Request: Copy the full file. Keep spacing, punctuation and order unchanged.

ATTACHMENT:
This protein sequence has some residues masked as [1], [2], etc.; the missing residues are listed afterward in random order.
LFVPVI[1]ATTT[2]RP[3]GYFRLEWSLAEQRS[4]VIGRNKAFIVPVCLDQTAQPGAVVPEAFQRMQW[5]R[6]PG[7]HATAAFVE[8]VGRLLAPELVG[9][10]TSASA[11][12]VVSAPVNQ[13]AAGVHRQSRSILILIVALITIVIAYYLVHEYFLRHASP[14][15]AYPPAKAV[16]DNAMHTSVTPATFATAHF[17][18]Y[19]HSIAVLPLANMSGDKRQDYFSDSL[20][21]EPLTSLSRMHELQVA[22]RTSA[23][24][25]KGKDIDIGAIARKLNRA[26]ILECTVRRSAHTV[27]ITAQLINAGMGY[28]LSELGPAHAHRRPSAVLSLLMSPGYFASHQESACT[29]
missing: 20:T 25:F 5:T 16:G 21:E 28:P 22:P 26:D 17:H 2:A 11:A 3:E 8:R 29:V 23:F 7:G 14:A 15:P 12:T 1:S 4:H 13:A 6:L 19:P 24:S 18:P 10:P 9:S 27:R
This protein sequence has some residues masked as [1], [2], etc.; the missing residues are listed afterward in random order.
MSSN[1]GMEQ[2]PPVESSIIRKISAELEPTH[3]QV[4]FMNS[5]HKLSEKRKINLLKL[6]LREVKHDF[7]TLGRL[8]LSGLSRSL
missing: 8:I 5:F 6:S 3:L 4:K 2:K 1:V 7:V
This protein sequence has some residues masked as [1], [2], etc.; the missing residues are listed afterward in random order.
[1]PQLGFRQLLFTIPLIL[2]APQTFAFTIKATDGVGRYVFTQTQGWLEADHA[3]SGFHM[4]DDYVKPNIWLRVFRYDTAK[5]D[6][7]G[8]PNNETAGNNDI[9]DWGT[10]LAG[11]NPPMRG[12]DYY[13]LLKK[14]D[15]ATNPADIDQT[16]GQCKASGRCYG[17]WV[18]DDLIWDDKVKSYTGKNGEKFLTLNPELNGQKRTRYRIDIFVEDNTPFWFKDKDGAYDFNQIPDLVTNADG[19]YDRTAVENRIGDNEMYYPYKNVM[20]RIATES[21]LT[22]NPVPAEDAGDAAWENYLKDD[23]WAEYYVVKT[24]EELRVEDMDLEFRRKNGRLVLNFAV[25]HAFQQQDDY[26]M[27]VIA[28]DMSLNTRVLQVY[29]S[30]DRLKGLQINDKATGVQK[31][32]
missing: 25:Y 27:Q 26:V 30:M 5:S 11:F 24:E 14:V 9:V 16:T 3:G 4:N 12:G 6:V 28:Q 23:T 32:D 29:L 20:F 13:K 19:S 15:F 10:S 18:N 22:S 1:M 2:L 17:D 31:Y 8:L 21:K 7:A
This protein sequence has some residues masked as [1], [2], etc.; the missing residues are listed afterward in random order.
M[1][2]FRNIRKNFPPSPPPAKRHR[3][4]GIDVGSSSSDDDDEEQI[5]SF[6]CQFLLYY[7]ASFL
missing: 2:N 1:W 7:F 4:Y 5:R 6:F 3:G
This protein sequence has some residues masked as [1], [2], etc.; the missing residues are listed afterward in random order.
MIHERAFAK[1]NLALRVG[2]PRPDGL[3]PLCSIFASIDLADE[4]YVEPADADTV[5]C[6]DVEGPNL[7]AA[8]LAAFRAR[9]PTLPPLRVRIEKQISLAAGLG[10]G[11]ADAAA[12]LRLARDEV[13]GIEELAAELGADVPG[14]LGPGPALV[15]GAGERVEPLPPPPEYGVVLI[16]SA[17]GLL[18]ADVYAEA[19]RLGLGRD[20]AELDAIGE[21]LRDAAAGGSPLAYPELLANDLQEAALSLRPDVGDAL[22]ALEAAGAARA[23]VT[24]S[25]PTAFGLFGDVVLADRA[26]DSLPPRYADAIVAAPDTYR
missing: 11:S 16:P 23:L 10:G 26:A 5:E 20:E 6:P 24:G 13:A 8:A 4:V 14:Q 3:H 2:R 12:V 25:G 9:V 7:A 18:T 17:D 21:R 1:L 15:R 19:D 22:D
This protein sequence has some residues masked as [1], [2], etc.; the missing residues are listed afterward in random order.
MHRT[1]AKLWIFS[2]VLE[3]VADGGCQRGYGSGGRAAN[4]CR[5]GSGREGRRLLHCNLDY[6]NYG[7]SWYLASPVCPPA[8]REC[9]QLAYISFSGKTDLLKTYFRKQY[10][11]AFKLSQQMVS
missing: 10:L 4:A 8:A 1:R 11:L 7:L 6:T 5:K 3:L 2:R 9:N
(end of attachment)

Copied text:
This protein sequence has some residues masked as [1], [2], etc.; the missing residues are listed afterward in random order.
LFVPVI[1]ATTT[2]RP[3]GYFRLEWSLAEQRS[4]VIGRNKAFIVPVCLDQTAQPGAVVPEAFQRMQW[5]R[6]PG[7]HATAAFVE[8]VGRLLAPELVG[9][10]TSASA[11][12]VVSAPVNQ[13]AAGVHRQSRSILILIVALITIVIAYYLVHEYFLRHASP[14][15]AYPPAKAV[16]DNAMHTSVTPATFATAHF[17][18]Y[19]HSIAVLPLANMSGDKRQDYFSDSL[20][21]EPLTSLSRMHELQVA[22]RTSA[23][24][25]KGKDIDIGAIARKLNRA[26]ILECTVRRSAHTV[27]ITAQLINAGMGY[28]LSELGPAHAHRRPSAVLSLLMSPGYFASHQESACT[29]
missing: 20:T 25:F 5:T 16:G 21:E 28:P 22:P 26:D 17:H 2:A 11:A 3:E 8:R 29:V 23:F 7:G 14:A 15:P 12:T 1:S 4:H 13:A 6:L 19:P 24:S 18:P 10:P 9:S 27:R
This protein sequence has some residues masked as [1], [2], etc.; the missing residues are listed afterward in random order.
MSSN[1]GMEQ[2]PPVESSIIRKISAELEPTH[3]QV[4]FMNS[5]HKLSEKRKINLLKL[6]LREVKHDF[7]TLGRL[8]LSGLSRSL
missing: 8:I 5:F 6:S 3:L 4:K 2:K 1:V 7:V
This protein sequence has some residues masked as [1], [2], etc.; the missing residues are listed afterward in random order.
[1]PQLGFRQLLFTIPLIL[2]APQTFAFTIKATDGVGRYVFTQTQGWLEADHA[3]SGFHM[4]DDYVKPNIWLRVFRYDTAK[5]D[6][7]G[8]PNNETAGNNDI[9]DWGT[10]LAG[11]NPPMRG[12]DYY[13]LLKK[14]D[15]ATNPADIDQT[16]GQCKASGRCYG[17]WV[18]DDLIWDDKVKSYTGKNGEKFLTLNPELNGQKRTRYRIDIFVEDNTPFWFKDKDGAYDFNQIPDLVTNADG[19]YDRTAVENRIGDNEMYYPYKNVM[20]RIATES[21]LT[22]NPVPAEDAGDAAWENYLKDD[23]WAEYYVVKT[24]EELRVEDMDLEFRRKNGRLVLNFAV[25]HAFQQQDDY[26]M[27]VIA[28]DMSLNTRVLQVY[29]S[30]DRLKGLQINDKATGVQK[31][32]
missing: 25:Y 27:Q 26:V 30:M 5:S 11:F 24:E 14:V 9:V 16:T 3:G 4:N 12:G 6:V 28:Q 23:T 32:D 29:L 20:F 13:K 19:S 15:F 10:S 18:N 22:S 1:M 2:L 17:D 31:Y 8:L 21:K 7:A
This protein sequence has some residues masked as [1], [2], etc.; the missing residues are listed afterward in random order.
M[1][2]FRNIRKNFPPSPPPAKRHR[3][4]GIDVGSSSSDDDDEEQI[5]SF[6]CQFLLYY[7]ASFL
missing: 2:N 1:W 7:F 4:Y 5:R 6:F 3:G
This protein sequence has some residues masked as [1], [2], etc.; the missing residues are listed afterward in random order.
MIHERAFAK[1]NLALRVG[2]PRPDGL[3]PLCSIFASIDLADE[4]YVEPADADTV[5]C[6]DVEGPNL[7]AA[8]LAAFRAR[9]PTLPPLRVRIEKQISLAAGLG[10]G[11]ADAAA[12]LRLARDEV[13]GIEELAAELGADVPG[14]LGPGPALV[15]GAGERVEPLPPPPEYGVVLI[16]SA[17]GLL[18]ADVYAEA[19]RLGLGRD[20]AELDAIGE[21]LRDAAAGGSPLAYPELLANDLQEAALSLRPDVGDAL[22]ALEAAGAARA[23]VT[24]S[25]PTAFGLFGDVVLADRA[26]DSLPPRYADAIVAAPDTYR
missing: 11:S 16:P 23:L 10:G 26:A 5:E 20:E 6:P 24:G 13:A 8:A 4:V 14:Q 3:H 2:R 12:V 25:G 9:V 7:A 18:T 17:D 21:R 1:L 15:R 19:D 22:D
This protein sequence has some residues masked as [1], [2], etc.; the missing residues are listed afterward in random order.
MHRT[1]AKLWIFS[2]VLE[3]VADGGCQRGYGSGGRAAN[4]CR[5]GSGREGRRLLHCNLDY[6]NYG[7]SWYLASPVCPPA[8]REC[9]QLAYISFSGKTDLLKTYFRKQY[10][11]AFKLSQQMVS
missing: 10:L 4:A 8:A 1:R 11:L 7:L 6:T 5:K 3:L 2:R 9:N